Arizonan tops large field for US junior title. Fast-paced final game shows a high standard
Robby Adamson, a 15-year-old from Tucson, Ariz., scored a perfect 8-0 to win the National Junior High Championship. The event, which was held recently in Spokane, Wash., attracted 430 participants. Adamson's eight points were largely responsible for leading his team (University High ninth grade) to victory in the team competition, where they scored 22 points out of a possible 32. This also marked the second national title for Adamson, who won the eighth-grade-and-under section in 1984. Young Robby, who was ranked second in the field, downed the first and third seeds, James Levine and Kyle Miller, en route to his victory. They finished tied for second with Craig Wilcox, a full point-and-a-half behind the victor.
Today's game, a crucial encounter between the first- and second-ranked players, decided the championship. Though there were inaccuracies, on balance it was a very commendable performance. What the reader must also bear in mind is that to play eight games in two days, a rather fast time control is an absolute necessity. Here the players were allowed only an hour each for the first 40 moves and 15 minutes for the next 15. Despite this pace, the game stands muster as being on a par with much that is produced in master chess today. And, of course, a real bonus was the excitement and the action, which must have delighted the spectators. Sicilian Defense Levine Adamson 1. P-K4 P-QB4 2. N-QB3 N-QB3 3. P-B4 (a) P-KN3 4. N-B3 B-N2 5. B-B4 (b) P-K3 (c) 6. O-O KN-K2 7. P-Q3 P-Q4 8. B-N3 O-O 9. Q-K1 N-Q5 10. NxN PxN 11. N-K2 PxP 12. PxP N-B3 13. B-B4 (d) Q-N3 14. K-R1 Q-B4 15. B-Q3 P-B4 (e) 16. P-QR3 P-N3 17. P-QN4 Q-Q3 18. P-K5 Q-Q4 19. B-N2 B-N2 20. Q-B2 KR-Q1 (f) 21. P-KR4 P-QR3 22. N-B1 P-R3 23. K-R2 K-B2 24. N-N3 P-KN4 25. P-N3 R-Q2 26. B-K2 PxRP 27. PxP R-KN1 28. N-Q2 (g) NxKP! 29. QR-K1 B-KB3 30. B-R5 ch K-B1 31. R-KN1 N-N5 ch 32. BxN PxB 33. N-K4 B-K2 34. R-K2 P-KR4 35. R-Q1? QxN! (h) 36. RxQ P-N6 ch 37. QxP RxQ 38. RxKP R-N5 39. BxP RxP ch 40. K-N3 R-N5 ch 41. K-R3 R-R5 ch 42. K-N3 R-N5 ch 43. K-R3 RxP 44. B-N7 ch K-K1 45. RxR KxR 46. RxP R-R5 ch 47. K-N3 R-N5 ch 48. K-R2 B-Q3 ch 49. K-R3 B-N7 mate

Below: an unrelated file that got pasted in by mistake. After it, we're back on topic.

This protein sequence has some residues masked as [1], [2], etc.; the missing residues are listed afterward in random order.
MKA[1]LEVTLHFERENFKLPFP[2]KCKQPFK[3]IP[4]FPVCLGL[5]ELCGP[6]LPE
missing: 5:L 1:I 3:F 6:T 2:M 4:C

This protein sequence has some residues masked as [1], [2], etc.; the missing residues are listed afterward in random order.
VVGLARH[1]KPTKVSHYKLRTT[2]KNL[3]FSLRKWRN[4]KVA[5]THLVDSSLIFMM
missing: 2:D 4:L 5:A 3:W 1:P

A. This variation of the Closed Sicilian strategy was much favored by Bent Larsen and Boris Spassky in recently bygone days. It is now fashionable in Great Britain, where it goes by the name of Grand Prix Attack.
B. Spassky used to play P-KN3 at this point. Other possibilities are 5. B-K2 or 5. B-N5.
C. Black rightly blunts the mobility of White's king bishop while preparing to play P-Q4.
D. White is redeploying his bishop with a view toward blocking the queen pawn, and he prepares the fianchetto of his queen bishop with the P-QN3, B-N2 maneuver.
E. This logical move safeguards the kingside while preventing a possible White thrust of 16. P-B5.
F. Hindsight shows this to be the wrong rook. Since Black intends to play on the kingside, it would have been more efficient to play the other rook to this square.
G. As time pressure begins to rear its ugly head, the position grows more complicated. Here White errs, enabling Black to win a pawn with his reply, since 29. PxN, BxP ch; 30. K-R3, Q-N7 ch; 31. QxQ, BxQ mates. Another possible variation that would favor Black was 28. B-KB3, Q-B5; 29. NxP, NxKP (29. . . . NxN, 30. BxB is good for White); 30. PxN, BxP ch; 31. K-R3, BxN; 32. QBxB, BxB.
H. A neat combination, one that nets Black a piece and secures the victory for him. All that remains now is for him to keep a cool head and successfully negotiate his way through the hectic time scramble that ensued. This he does admirably.
International Grandmaster Arthur Bisguier is a former US champion and has won or shared the US Open title five times.